And then there's Gemini or PowerPivot for Excel. Gemini is the new generation of Analysis Services.  Those who chagrin at the notion that Microsoft Excel is the #1 business intelligence tool (it is) will have a lot more concern now.  Bye-bye ProClarity interface.  We must embrace Excel.  I'm increasingly crafting procedures for IT's role with Excel and this need will only increase as Gemini will cause an even more fluid spreadsheet environment in shops.  Data security strategies are imperative. 

Gemini will also be a collaborative environment.  Everyone in a workgroup can cooperate in managing Excel.  Excel is certainly already mission critical and R2 will create even more possibilities to depend on Excel.  The Gemini server is SharePoint, another element gaining traction in the SQL Server family.

I am also completely impressed with the addition of the columnar, in-memory storage option for this downloaded data, called VeriPaq.  Some data just belongs in columnar, though most would not want to put all their data in this structure.  It's great for data where a lot of columnar functions will be done to it, as well as generally for those queries that don't return a lot of columns.  It's also great for compressing data.  I have a seminar on columnar and expect to be helping more clients effectively tier their data to this format now that SQL Server will be utilizing the option.

So, are you ready?  Are you on SQL Server 2008?  Are you ready to upgrade to Office 2010 to take advantage of Gemini?  SQL Server 2008 R2 will be one of the big BI stories of 2010.


Posted December 28, 2009 8:55 AM
Permalink | No Comments |

There is a lot of business intelligence news coming out of the Microsoft camp.  First, sooner than expected, they have released the SQL Server Fast Track Data Warehouse, which is the development of the Datallego acquisition and Microsoft's entry into the appliance marketplace.

Some time ago, they also announced Kilimanjaro, the next version of SQL Server, and Gemini, the next version of SQL Server Analysis Services.  I didn't rush out and blog this though because the release is not expected until 2010.  Still, it's exciting and worth thinking about now.  And who knows, maybe these will emerge sooner than expected.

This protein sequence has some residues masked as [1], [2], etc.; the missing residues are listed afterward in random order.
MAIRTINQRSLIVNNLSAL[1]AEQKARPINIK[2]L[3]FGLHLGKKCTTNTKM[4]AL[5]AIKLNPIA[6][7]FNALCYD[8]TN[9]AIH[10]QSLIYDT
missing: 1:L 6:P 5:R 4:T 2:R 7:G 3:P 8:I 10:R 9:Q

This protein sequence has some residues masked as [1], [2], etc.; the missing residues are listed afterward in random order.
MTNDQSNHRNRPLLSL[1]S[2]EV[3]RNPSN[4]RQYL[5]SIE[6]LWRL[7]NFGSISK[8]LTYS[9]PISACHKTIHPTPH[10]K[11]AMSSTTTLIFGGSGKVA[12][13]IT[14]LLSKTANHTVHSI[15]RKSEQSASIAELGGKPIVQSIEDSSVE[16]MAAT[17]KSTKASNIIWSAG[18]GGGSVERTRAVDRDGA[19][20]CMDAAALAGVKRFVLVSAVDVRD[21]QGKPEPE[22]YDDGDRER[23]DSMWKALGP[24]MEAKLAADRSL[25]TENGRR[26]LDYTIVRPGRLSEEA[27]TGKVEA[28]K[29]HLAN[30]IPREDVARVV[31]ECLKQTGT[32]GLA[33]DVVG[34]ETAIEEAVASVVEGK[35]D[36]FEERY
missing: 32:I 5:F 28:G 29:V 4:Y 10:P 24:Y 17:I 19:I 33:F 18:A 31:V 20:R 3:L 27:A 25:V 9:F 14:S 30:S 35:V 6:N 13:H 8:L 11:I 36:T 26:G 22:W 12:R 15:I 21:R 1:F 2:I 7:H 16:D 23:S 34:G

I thought SQL Server 2005 was BI focused.  Now, Microsoft says Kilimanjaro will really be BI focused.  And they could be right.  With the addition of optional column-oriented storage capabilities and in-memory storage, they are addressing 2 very obvious ways the market has recently addressed performance.  Both options were built from scratch by Microsoft.  I look forward to seeing how the optimizer determines when to go columnar vs. not.  To-date, solutions have addressed it with disparate systems and obvious suboptimal performance of some of the queries within each system. 

I'm a fan of SSAS as long as the MOLAP option is not overused, but that's another story.  Stronger connectivity is promised between Gemini and Excel and that may really get the casual user's attention.  Gemini will be publishing data to SharePoint Server as well.  SharePoint is becoming a centerpiece of Microsoft BI activity.  With the publishing options,Gemini will have the Microsoft enterprise covered.

What will be the next game changer?

 


Posted April 28, 2009 4:47 PM
Permalink | No Comments |

Link to article. I guess my entry from May 24 was timlier than I thought. This really legitimizes master data management as a force. Stratature had not made great strides, but it does have a nice complement of the requisite MDM functionality that I discuss in my fullday MDM course including the hub, publish/subscribe, and modeling facilitation. Although Stratature hasn't made short-lists in my recent MDM strategies with Fortune clients, I expect its presence to increase now.

I expect more midsize companies to now get involved in MDM and, over time, for the price points for enterprise MDM software to settle.


Posted June 9, 2007 11:19 AM
Permalink | No Comments |


   VISIT MY EXPERT CHANNEL

Search this blog
Categories ›
Archives ›
Recent Entries ›